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Sedo Annual Domain Aftermarket Report for 2013

Interesting data for aftermarket curious: $70.5 million sold, 53% .Com, 40% sales $500-2500, and more

     
7:52 pm on Feb 18, 2014 (gmt 0)

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Some points of interest:

10% of Sedo's sales are not publicly reported.

40% of sales between $500 and $2500

36% of sales were negotiated offer-counter offer sales

$70,500,000 in sales

53% of sales were .Com

Source: Sedo Infographic [sedo.com ]
10:16 am on Feb 20, 2014 (gmt 0)

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Interesting that .DE had 15%.
2:44 pm on Feb 20, 2014 (gmt 0)

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40% of sales between $500 and $2500


More interestingly 87% of sales between $lowest price and $2500 rising up to 94% below $5000

Interesting that .DE had 15%


Isn't it the second largest ccTLD after .tk?

It's also interesting to note that .DE seems to have kept its mean price down to about $1000
5:28 pm on Feb 20, 2014 (gmt 0)

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No. .DE is the largest ccTLD followed by .UK ccTLD. The .tk ccTLD is a filler to make reports look good. As most domains in .tk are free, from what I remember, it really should not be included in any set of ccTLDs where domains have to be paid for without that qualification.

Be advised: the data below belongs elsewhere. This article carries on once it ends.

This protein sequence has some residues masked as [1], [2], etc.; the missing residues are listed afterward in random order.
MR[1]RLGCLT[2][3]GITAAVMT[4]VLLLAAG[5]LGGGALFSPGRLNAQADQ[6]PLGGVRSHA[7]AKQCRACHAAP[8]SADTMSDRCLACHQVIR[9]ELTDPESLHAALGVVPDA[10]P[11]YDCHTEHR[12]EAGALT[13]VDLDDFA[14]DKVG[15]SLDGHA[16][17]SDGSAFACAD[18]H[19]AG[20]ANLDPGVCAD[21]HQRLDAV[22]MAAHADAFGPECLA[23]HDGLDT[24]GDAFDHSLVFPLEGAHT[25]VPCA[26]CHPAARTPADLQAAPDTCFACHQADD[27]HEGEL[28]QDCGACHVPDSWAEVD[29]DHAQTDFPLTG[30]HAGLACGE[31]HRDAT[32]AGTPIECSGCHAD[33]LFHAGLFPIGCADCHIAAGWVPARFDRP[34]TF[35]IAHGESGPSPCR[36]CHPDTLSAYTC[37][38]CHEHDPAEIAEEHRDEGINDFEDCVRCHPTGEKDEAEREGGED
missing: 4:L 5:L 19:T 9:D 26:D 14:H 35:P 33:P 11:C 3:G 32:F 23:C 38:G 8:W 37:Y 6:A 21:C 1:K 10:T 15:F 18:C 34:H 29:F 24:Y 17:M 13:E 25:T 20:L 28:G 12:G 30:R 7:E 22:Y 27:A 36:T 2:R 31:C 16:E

Regards...jmcc
10:15 pm on Feb 20, 2014 (gmt 0)

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94% below $5000


That's in large measure due to the quality of the inventory moved through Sedo. Of the many names Sedo moves I'll venture that it's only 1 in 50 to 1 in 100 domains reported sold that I pause to think "that buyer got a good deal". Still, it happens . . and it's always been that way.

I'm uncertain how the "10% unreported" plays into your analysis but, based on my own experience, it's likely that most "signficant $$,$$$+" sales fit into that category.

The better domains sell themselves so that tends to skew the values "reported" as the sellers and buyers in "private sales" have little to gain by reporting their transactions to the world.